As readers of my columns know, I have been generally supportive of President Trump’s policies since his election. I agree with him on reducing America’s tax and regulatory burdens, his push for fairer trade, for more effort from our NATO allies, and for stemming the flood of illegal immigration to the U.S. But even when I agree with him, his hard-headedness can make him tough to take. His performance in Helsinki is a case in point. Not since Franklin Roosevelt’s attendance at the post WWII Yalta Conference, which ceded all of Eastern Europe to the dictator Josef Stalin’s Soviet Union, has an American president come home to more vituperation and questioning regarding U.S.-Russia relations.
What the president needed to say to Vladimir Putin is “my intelligence agencies tell me your intelligence agencies tried to meddle in the 2016 election, which has built a wall around my presidency and made it harder to work with you when and where we should. So please, Mr. Putin, tear down this Wall and stop trying to undermine American democracy. Russians have little to fear from a free America, and much to gain from a freer Russia.” Trump says these words and comes home a hero, like JFK and Ronald Reagan from their famous Berlin Wall trips. Instead, he comes home a pariah in his own land, with his enemies crying treason and even his friends crying foul.
Of course Russia tried to meddle in the 2016 U.S. election. That’s what intelligence services do, just as the U.S. maneuvered in favor of pro-U.S. Boris Yeltsin as the Soviet Union disintegrated, and as we did in Ukraine when we helped push out a pro-Russian president who had actually won an election.
Trump’s mistake was triggered by his outsized ego and fear of admitting Russian meddling in 2016, because he wants to believe he won entirely on his own. Reality is, it was Hilary Clinton’s deep flaws as a candidate and awful campaign that cost her the election, not Russian meddling at the margins. Her campaign couldn’t have been much worse if Putin had run it for her himself.
In the meantime, the Trump campaign figured out how to precisely target the key swing states that shifted the Electoral College vote to Trump. And Trump won those states because the U.S. political establishment had lost touch with the hardships of the American heartland. It wasn’t Russia who eviscerated our industrial economy and left millions of Americans out in the cold. Our clueless leaders did it, and they were roundly rejected in 2016. Trump just deftly caught that wave…
And despite the president’s namby-pamby performance in Helsinki, we should remember that the U.S. has stronger sanctions on Russia today than any previous administration. And let’s also understand that Russia is a second-rate economic power held back by Putin’s authoritarian regime. If Russia ever becomes more democratic, its great people will enjoy greater freedom and prosperity than they do now. Russians must decide to cast off their authoritarian past and their comfortableness with strongmen and embrace freedom.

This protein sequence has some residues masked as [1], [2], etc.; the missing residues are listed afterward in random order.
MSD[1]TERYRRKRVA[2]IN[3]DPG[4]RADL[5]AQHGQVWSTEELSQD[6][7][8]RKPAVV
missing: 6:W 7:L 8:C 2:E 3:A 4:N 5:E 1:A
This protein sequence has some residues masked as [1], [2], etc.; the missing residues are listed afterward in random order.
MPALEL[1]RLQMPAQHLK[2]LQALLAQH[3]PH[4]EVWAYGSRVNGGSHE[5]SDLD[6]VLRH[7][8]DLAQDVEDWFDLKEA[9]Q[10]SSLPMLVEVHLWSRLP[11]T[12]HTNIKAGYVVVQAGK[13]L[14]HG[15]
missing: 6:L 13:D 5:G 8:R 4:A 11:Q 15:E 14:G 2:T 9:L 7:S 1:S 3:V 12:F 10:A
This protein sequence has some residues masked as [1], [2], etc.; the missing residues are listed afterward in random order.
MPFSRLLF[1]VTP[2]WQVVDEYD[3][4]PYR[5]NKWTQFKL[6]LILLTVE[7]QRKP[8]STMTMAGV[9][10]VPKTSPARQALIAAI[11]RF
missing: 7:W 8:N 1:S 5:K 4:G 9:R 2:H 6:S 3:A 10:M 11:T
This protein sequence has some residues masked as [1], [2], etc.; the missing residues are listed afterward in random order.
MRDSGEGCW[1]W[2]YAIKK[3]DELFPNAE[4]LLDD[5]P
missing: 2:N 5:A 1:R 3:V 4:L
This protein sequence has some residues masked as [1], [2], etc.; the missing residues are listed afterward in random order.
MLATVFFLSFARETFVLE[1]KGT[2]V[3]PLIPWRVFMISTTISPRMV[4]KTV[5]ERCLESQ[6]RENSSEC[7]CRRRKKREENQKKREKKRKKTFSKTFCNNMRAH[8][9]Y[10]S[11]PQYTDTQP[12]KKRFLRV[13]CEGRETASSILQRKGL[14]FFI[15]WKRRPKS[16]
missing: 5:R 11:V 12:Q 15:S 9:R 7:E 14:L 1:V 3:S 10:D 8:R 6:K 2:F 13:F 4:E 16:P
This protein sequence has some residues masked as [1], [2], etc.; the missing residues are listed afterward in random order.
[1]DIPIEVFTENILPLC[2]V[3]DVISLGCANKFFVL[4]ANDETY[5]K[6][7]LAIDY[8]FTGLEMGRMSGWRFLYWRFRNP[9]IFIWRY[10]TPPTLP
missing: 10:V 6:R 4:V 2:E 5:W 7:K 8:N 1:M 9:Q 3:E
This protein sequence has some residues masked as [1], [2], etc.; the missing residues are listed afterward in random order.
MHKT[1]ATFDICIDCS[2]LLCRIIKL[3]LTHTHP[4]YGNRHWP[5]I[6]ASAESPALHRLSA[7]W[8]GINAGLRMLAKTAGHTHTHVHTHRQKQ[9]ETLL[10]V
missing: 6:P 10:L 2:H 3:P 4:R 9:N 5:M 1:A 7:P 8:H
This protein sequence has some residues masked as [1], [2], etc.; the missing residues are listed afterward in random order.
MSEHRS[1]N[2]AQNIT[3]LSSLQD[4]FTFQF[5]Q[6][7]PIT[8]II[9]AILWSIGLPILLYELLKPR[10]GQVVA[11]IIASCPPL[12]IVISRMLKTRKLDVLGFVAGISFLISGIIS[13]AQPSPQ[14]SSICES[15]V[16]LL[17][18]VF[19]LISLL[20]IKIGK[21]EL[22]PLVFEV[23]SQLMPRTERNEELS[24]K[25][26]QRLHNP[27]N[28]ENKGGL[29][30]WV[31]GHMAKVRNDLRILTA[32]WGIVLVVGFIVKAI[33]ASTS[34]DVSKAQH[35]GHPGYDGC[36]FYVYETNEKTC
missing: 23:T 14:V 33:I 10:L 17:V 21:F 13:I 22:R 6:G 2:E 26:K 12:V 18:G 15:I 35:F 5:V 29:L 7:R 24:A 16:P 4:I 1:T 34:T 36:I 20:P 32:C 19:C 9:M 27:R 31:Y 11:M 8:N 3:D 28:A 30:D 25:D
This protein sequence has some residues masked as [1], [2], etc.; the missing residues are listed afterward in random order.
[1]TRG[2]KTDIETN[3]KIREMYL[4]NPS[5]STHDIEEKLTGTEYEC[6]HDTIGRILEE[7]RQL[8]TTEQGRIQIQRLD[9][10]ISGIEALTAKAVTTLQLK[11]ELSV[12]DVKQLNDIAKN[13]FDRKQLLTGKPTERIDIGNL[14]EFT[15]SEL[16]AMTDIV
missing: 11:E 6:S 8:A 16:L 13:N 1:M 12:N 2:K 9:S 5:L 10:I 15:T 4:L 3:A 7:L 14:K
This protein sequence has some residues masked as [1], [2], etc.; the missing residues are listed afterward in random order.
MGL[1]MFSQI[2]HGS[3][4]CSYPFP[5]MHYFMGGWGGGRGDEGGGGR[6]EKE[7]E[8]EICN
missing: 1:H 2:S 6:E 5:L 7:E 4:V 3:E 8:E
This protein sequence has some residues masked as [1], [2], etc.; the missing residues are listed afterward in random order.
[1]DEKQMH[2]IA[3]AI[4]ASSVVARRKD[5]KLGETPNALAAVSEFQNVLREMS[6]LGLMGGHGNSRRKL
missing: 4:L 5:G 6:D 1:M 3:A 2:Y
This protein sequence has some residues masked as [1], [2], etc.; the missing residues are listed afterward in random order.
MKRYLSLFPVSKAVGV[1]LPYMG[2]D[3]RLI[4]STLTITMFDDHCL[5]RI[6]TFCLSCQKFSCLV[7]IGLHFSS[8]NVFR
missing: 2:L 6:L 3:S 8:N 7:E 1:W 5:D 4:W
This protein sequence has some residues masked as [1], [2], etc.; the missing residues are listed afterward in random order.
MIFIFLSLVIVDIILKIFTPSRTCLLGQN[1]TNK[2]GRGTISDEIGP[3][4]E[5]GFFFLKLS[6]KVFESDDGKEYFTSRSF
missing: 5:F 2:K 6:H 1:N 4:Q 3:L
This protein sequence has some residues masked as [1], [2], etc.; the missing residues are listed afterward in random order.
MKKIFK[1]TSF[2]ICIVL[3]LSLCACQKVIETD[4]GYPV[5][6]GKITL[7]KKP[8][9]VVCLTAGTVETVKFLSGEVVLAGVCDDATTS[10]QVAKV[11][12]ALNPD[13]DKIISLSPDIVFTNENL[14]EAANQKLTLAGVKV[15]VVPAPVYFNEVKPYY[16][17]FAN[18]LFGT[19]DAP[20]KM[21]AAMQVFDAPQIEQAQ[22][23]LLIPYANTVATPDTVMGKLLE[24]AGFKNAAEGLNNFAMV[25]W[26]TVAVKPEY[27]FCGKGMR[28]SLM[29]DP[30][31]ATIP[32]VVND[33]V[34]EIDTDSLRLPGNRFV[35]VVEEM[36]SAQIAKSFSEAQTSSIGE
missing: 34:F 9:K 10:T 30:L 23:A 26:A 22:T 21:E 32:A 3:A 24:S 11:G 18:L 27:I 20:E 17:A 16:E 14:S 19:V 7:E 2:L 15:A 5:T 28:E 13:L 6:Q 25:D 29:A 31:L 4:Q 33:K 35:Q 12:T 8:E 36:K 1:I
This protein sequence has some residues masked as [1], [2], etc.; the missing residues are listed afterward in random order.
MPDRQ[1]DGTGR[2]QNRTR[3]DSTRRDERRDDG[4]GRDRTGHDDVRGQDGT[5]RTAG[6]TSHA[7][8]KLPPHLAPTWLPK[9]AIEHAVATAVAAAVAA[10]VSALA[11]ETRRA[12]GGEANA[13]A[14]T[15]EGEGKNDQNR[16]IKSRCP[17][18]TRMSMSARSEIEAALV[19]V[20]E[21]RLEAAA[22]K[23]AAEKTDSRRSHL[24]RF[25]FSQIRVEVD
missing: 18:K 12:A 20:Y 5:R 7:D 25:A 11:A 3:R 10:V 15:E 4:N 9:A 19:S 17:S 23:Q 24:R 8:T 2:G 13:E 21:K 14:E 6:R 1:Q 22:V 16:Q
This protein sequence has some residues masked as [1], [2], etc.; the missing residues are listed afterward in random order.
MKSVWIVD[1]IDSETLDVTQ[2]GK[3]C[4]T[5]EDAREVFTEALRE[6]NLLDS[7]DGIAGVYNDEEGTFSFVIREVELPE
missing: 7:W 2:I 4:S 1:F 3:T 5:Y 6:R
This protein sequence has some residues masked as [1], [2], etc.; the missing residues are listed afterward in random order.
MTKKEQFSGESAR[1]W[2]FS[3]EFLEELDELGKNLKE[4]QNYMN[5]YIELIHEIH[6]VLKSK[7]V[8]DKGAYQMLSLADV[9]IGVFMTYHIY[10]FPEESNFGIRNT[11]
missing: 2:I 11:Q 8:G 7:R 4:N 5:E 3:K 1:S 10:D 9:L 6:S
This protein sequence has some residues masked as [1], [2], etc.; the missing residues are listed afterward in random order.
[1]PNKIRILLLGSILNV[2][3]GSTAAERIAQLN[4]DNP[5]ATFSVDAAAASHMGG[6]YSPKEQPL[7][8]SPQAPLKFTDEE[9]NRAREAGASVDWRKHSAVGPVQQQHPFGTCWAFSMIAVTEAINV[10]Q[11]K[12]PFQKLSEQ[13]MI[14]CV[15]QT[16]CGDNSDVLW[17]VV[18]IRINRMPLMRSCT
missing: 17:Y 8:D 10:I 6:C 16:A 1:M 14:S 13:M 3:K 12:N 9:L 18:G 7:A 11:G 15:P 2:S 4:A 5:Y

In the meantime, President Trump should work hard to turn this lemon into lemonade with a new press on Putin. After getting a virtual pass from Trump on U.S. election meddling, Putin owes Trump some help defusing Ukraine and Balkans tensions. Russia could also help with Syria, Iran-sponsored terrorism, Mideast peace with Israel, and North Korea denuclearization. And we should restart talks to reduce the dangers and burdens of America’s and Russia’s sizable nuclear arsenals.
Here at home, there are legitimate concerns about the size and scope of the U.S. own intelligence community. U.S. intelligence is over-bloated, with too many overlapping spying agencies tripping over themselves. Do we really need 16 different spy agencies, with 800,000 government employees and outside contractors holding secret security clearances? When everybody knows the secrets, are there really any secrets? Until recently it was the American left that was complaining loudest about the “dark state.” Is the U.S. intelligence community collecting too much information on Americans? It’s a legitimate question. We should also recognize that U.S. intelligence has had some major failures, including in Iraq, where its misinformation created chaos.
And while we’re at it, it’s worth taking a hard look at the West’s post-Soviet policies that pumped up NATO even as the Russian threat receded, and the turmoil we helped foment in Ukraine that threatened Russia’s only warm water naval base located at Sebastopol. Meddling has consequences both ways…
This column was originally published in the Long Island Herald Community Newspapers.
Former Senator D’Amato served a distinguished 18-year career in the U.S. Senate, where he chaired the Senate Banking Committee and was a member of the Senate Appropriations and Finance Committees. While in the Senate, Mr. D’Amato also Chaired of the U.S. Commission on Cooperation and Security in Europe (CSCE), and served on the Senate Intelligence Committee. The former Senator is considered an expert in the legislative and political process, who maintains close relationships with Members of Congress on both sides of the aisle. He is regularly called upon for his advice and counsel, and is recognized for his incisive analysis of national and international political affairs. The former Senator will share insights gained from his years in Washington “with a clear-eyed view of the political forces that shape the world we live in today.” To read more of his reports — Click Here Now.
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